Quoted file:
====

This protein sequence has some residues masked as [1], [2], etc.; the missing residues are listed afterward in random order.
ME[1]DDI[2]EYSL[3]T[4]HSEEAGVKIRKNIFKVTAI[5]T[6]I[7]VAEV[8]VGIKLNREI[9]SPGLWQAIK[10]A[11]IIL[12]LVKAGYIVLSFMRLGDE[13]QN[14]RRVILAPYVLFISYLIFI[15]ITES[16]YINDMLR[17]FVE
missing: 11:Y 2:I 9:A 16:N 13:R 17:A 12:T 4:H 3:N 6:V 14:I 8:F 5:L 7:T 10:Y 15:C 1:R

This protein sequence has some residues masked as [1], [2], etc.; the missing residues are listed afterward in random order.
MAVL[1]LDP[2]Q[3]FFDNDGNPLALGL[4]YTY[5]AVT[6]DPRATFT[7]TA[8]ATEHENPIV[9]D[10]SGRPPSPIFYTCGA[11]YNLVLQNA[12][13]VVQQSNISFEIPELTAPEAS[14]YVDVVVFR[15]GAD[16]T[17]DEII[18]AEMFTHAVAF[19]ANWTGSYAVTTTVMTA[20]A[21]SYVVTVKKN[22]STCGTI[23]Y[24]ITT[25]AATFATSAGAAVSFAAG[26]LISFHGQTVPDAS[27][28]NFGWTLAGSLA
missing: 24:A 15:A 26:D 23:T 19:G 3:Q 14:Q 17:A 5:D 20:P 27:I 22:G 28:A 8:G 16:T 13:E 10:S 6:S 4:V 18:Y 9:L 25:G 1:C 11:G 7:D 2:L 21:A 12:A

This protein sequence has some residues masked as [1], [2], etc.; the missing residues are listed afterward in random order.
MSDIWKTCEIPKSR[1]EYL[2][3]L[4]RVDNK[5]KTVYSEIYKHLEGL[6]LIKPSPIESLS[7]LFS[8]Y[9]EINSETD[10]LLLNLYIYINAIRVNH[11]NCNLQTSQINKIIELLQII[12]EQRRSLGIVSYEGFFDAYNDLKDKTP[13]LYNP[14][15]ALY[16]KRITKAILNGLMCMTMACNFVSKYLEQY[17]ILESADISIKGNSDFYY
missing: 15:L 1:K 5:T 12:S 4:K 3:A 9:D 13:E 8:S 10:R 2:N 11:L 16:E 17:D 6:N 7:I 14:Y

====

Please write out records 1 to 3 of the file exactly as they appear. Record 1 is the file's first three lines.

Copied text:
This protein sequence has some residues masked as [1], [2], etc.; the missing residues are listed afterward in random order.
ME[1]DDI[2]EYSL[3]T[4]HSEEAGVKIRKNIFKVTAI[5]T[6]I[7]VAEV[8]VGIKLNREI[9]SPGLWQAIK[10]A[11]IIL[12]LVKAGYIVLSFMRLGDE[13]QN[14]RRVILAPYVLFISYLIFI[15]ITES[16]YINDMLR[17]FVE
missing: 11:Y 2:I 9:A 16:N 13:R 17:A 12:T 4:H 3:N 6:V 14:I 8:F 5:L 7:T 10:Y 15:C 1:R

This protein sequence has some residues masked as [1], [2], etc.; the missing residues are listed afterward in random order.
MAVL[1]LDP[2]Q[3]FFDNDGNPLALGL[4]YTY[5]AVT[6]DPRATFT[7]TA[8]ATEHENPIV[9]D[10]SGRPPSPIFYTCGA[11]YNLVLQNA[12][13]VVQQSNISFEIPELTAPEAS[14]YVDVVVFR[15]GAD[16]T[17]DEII[18]AEMFTHAVAF[19]ANWTGSYAVTTTVMTA[20]A[21]SYVVTVKKN[22]STCGTI[23]Y[24]ITT[25]AATFATSAGAAVSFAAG[26]LISFHGQTVPDAS[27][28]NFGWTLAGSLA
missing: 24:A 15:A 26:D 23:T 19:G 3:Q 14:Q 17:A 5:D 20:P 27:I 22:G 28:A 8:G 16:T 13:E 10:S 6:S 4:V 18:Y 9:L 25:G 1:C 11:G 7:D 2:L 21:A 12:A

This protein sequence has some residues masked as [1], [2], etc.; the missing residues are listed afterward in random order.
MSDIWKTCEIPKSR[1]EYL[2][3]L[4]RVDNK[5]KTVYSEIYKHLEGL[6]LIKPSPIESLS[7]LFS[8]Y[9]EINSETD[10]LLLNLYIYINAIRVNH[11]NCNLQTSQINKIIELLQII[12]EQRRSLGIVSYEGFFDAYNDLKDKTP[13]LYNP[14][15]ALY[16]KRITKAILNGLMCMTMACNFVSKYLEQY[17]ILESADISIKGNSDFYY
missing: 15:L 1:K 5:T 12:S 4:K 3:A 9:D 13:E 8:S 10:R 2:N 11:L 16:E 17:D 6:N 7:I 14:Y